So you’re thinking about taking your hobby or side gig to the next level by turning it into your main hustle. You’re not alone. Currently, there are about 28 million small businesses in the U.S., so you’re in good company.
Unfortunately, the stark reality is that many businesses also fail. According to CB Insights, about 67 percent of startup ventures never quite make it out of the gate and only about one percent of startups will ever reach a level of business success that’s akin to Airbnb or Uber. That can make even the idea of launching your side hustle toward something bigger seem incredibly daunting.
If you’re wondering whether your business idea is sustainable and what steps you’ll need to take to avoid failure, we have good news. You don’t have to be a unicorn to be a successful entrepreneur. If you want to be your own boss and pursue your own life’s ambitions rather than someone else’s, starting a full-time business is a venture well worth devoting time to. So let’s talk about what you’ll need to consider before deciding whether or not to turn your side hustle into your sole moneymaker, and how to turn your idea into a reality.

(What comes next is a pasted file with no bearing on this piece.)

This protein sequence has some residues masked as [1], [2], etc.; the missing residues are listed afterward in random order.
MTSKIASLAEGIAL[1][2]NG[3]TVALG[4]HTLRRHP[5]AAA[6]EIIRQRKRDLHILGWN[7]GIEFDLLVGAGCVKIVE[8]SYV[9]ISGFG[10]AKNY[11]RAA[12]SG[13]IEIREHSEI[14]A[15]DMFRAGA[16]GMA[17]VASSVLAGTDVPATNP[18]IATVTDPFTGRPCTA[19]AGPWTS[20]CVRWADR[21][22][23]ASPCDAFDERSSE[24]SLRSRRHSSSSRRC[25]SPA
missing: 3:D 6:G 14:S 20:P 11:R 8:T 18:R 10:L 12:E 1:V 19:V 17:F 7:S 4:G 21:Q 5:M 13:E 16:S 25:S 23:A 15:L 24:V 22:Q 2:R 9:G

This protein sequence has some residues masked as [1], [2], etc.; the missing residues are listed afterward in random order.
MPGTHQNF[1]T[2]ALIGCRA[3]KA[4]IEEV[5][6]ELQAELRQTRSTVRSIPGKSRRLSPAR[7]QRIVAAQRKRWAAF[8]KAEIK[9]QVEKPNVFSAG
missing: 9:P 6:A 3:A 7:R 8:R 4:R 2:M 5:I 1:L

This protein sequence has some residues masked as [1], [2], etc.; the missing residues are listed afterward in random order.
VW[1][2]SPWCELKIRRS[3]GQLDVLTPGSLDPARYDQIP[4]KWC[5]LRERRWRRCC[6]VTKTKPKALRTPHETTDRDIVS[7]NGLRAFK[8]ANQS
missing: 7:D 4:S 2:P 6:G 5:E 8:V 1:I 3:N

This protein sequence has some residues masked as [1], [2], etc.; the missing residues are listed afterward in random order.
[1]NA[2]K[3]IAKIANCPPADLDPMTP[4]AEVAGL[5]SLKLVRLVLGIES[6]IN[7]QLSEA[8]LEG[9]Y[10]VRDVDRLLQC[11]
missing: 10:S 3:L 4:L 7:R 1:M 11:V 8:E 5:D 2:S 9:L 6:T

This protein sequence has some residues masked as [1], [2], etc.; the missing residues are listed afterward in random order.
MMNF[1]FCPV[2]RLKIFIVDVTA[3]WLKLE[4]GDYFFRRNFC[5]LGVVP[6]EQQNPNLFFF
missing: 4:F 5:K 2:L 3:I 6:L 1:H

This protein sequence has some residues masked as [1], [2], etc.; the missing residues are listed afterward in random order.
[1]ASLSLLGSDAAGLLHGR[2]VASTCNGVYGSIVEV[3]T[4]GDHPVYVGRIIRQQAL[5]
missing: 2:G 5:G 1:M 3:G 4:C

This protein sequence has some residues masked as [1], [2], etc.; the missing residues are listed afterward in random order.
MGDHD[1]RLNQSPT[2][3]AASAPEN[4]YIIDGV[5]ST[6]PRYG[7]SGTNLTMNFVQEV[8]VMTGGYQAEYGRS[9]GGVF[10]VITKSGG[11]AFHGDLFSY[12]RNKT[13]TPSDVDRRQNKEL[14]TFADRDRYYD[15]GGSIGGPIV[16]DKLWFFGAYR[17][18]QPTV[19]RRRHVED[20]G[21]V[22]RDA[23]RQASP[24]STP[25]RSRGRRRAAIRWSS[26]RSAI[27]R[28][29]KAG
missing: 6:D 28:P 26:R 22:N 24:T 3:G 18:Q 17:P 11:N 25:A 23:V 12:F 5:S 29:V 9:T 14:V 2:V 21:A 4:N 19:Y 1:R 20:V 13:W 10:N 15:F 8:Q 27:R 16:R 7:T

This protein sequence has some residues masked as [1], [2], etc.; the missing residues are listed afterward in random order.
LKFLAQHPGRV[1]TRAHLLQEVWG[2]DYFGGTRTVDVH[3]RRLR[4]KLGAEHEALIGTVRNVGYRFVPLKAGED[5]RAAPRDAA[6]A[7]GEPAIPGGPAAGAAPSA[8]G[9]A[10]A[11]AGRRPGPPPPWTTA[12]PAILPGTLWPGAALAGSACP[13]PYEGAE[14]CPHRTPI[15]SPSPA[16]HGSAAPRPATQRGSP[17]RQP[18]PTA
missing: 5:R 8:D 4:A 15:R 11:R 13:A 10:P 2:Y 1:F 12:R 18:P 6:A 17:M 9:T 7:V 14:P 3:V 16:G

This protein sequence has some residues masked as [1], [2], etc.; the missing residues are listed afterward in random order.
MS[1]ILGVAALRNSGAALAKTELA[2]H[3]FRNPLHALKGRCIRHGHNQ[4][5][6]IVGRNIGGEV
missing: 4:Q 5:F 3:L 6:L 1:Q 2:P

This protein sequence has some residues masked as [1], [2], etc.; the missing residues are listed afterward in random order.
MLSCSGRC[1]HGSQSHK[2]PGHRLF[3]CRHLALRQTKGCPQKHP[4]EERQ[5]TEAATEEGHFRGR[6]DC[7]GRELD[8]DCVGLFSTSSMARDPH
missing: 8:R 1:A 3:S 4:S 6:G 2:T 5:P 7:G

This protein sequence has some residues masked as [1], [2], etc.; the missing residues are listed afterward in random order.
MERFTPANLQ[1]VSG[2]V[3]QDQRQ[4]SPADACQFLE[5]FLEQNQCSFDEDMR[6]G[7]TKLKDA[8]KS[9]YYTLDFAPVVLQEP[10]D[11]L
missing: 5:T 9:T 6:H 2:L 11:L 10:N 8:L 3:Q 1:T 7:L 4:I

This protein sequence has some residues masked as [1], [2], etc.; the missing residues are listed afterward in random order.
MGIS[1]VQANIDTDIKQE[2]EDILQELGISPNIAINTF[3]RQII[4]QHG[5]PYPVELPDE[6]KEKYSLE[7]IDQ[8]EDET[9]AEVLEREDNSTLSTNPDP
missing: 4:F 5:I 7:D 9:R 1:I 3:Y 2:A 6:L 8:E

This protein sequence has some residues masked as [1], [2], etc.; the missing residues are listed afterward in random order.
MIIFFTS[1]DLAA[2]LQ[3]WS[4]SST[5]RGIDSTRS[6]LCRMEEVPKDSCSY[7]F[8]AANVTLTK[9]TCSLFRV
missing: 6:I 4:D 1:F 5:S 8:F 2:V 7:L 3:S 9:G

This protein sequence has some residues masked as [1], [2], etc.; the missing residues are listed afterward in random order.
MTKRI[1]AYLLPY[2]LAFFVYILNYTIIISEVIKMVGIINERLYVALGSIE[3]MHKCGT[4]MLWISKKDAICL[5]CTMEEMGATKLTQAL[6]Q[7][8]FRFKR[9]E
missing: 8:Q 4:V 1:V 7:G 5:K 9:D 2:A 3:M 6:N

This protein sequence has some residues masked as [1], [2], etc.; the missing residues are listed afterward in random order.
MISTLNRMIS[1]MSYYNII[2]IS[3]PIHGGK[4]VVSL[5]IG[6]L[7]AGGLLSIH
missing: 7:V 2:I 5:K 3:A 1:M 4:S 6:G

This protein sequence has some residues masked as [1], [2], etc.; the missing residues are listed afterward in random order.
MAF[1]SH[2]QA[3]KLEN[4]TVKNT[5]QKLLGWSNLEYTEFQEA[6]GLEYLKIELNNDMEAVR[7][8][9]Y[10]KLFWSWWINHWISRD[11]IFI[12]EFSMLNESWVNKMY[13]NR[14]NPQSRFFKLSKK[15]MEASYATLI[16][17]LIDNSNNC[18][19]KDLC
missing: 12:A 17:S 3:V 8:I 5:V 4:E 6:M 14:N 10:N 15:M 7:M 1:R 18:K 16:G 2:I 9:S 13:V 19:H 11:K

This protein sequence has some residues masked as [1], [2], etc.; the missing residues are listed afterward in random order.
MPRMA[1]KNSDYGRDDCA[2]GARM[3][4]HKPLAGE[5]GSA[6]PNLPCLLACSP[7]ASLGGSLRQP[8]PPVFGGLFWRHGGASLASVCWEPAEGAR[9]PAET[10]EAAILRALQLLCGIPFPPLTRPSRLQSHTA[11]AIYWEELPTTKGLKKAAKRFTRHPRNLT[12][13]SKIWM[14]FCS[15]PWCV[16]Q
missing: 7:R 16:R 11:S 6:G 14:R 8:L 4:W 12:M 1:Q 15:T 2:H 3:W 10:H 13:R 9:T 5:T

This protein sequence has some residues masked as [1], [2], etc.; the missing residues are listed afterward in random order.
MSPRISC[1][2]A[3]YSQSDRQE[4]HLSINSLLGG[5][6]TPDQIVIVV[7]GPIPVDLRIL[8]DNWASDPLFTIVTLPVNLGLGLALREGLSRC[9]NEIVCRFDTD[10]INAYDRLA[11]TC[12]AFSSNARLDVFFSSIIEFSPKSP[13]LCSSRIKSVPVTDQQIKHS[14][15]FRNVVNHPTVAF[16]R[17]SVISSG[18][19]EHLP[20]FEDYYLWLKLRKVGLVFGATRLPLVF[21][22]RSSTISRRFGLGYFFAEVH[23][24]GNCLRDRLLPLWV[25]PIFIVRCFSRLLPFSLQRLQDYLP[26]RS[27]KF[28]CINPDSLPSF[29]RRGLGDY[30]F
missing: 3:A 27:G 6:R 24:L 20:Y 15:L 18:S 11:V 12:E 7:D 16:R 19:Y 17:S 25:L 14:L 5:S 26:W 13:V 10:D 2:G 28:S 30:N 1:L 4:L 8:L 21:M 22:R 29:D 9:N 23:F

1. Create a Plan
Sometimes success is the result of repeated failure, but we don’t want you to have to experience bankruptcy in order to know where you went wrong. That’s why a business plan should be at the very foundation of taking your hobby or side job to the next level.
Whether or not you already think you know what you’re doing, starting with the basics will be to your great benefit. We’ve seen many small business ventures topple because the business plan had holes, didn’t scale up or was inherently flawed due to a lack of step-by-step planning.
The Time Commitment
Getting your side business off the ground will require more than giving up weekends or spending less time on Facebook. Your business’ success depends on how you decide to pursue your opportunities and choose to manage your time along the way.